Starting a new business means creating a small business for most people. The average person lacks the financial resources to immediately hire hundreds of employees and set up locations around the country. At least at first, the business is likely to have a small workforce and a relatively simple management structure.
Many successful companies grow into larger, more complex organizations. These entities may benefit from organizing themselves as corporations. But that structure is not ideal for all small businesses, for a variety of reasons including how involved the process of incorporating can be.
Instead, many Illinois small businesses owners choose to organize as a partnership. As the U.S. Small Business Administration defines it, a partnership is a business in which two more people share ownership. The partners each contribute to the business in some way, such as investing their money, skill, property and/or labor. In return, they all share in the business’ profits or losses.
States typically provide for three different styles of partnership arrangements.
- General Partnerships. In a general partnership, the partners usually split the duties, profits and liability equally, though it is not necessary. If the percentages are uneven, the business must document those percentages in the partnership agreement.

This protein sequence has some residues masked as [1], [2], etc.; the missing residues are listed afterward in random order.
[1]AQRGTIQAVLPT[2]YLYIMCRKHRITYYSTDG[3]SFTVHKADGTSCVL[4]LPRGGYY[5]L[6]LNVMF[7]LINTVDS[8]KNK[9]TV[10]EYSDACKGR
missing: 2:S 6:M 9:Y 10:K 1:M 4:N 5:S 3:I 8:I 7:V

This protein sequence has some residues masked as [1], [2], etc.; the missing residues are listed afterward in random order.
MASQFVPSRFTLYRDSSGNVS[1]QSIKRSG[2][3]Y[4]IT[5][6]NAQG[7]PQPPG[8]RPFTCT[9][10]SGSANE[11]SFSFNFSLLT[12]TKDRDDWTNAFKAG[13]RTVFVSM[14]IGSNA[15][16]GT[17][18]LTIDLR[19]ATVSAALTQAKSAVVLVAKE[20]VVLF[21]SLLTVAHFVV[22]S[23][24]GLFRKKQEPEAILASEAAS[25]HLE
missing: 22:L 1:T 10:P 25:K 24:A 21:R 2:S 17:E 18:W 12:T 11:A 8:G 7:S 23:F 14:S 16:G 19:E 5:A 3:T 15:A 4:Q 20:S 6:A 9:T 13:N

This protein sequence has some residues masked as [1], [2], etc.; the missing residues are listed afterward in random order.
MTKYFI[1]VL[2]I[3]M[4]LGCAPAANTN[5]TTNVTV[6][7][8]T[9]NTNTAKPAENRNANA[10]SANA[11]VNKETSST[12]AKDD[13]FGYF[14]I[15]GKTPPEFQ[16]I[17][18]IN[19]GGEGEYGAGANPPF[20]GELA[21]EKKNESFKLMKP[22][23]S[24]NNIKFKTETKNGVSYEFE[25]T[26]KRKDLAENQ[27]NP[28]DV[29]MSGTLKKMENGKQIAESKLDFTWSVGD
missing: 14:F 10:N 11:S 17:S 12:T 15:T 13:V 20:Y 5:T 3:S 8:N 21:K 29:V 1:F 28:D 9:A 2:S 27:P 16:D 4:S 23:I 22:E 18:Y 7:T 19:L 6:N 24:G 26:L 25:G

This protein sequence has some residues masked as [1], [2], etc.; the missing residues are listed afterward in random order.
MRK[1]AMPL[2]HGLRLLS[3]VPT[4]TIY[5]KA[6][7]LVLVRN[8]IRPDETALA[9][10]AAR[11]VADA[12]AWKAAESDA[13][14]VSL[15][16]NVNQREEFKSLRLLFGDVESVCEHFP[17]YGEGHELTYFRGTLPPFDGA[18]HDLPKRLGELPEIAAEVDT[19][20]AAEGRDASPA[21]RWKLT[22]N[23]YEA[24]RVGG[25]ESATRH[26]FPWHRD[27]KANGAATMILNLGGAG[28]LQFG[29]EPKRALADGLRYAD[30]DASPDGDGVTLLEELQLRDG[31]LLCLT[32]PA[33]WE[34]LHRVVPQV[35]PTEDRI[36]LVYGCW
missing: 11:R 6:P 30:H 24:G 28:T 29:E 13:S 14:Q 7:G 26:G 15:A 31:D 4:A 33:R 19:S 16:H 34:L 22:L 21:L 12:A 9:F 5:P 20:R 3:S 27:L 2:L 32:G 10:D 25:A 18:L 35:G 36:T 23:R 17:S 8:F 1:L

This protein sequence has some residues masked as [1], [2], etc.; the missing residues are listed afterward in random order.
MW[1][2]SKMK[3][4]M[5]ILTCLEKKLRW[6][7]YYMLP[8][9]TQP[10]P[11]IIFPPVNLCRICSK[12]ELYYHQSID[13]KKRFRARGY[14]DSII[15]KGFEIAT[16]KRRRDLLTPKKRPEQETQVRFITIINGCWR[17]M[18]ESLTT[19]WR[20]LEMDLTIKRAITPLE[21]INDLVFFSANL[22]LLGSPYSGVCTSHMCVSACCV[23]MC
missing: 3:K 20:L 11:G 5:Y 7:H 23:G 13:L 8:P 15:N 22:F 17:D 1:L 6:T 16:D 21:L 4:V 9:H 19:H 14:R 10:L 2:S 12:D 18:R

- Limited Partnership. More complex than general partnerships, limited partnerships create a second tier of partnership. Limited partners have lower liability in case the business is sued, but they also have less input on management decisions.
- Joint Ventures. This is intended for projects that are to last for a limited period of time. If the partners later decide to continue as an ongoing business, they must refile.
People considering starting a new business who are unsure how to organize should consult with a business law attorney.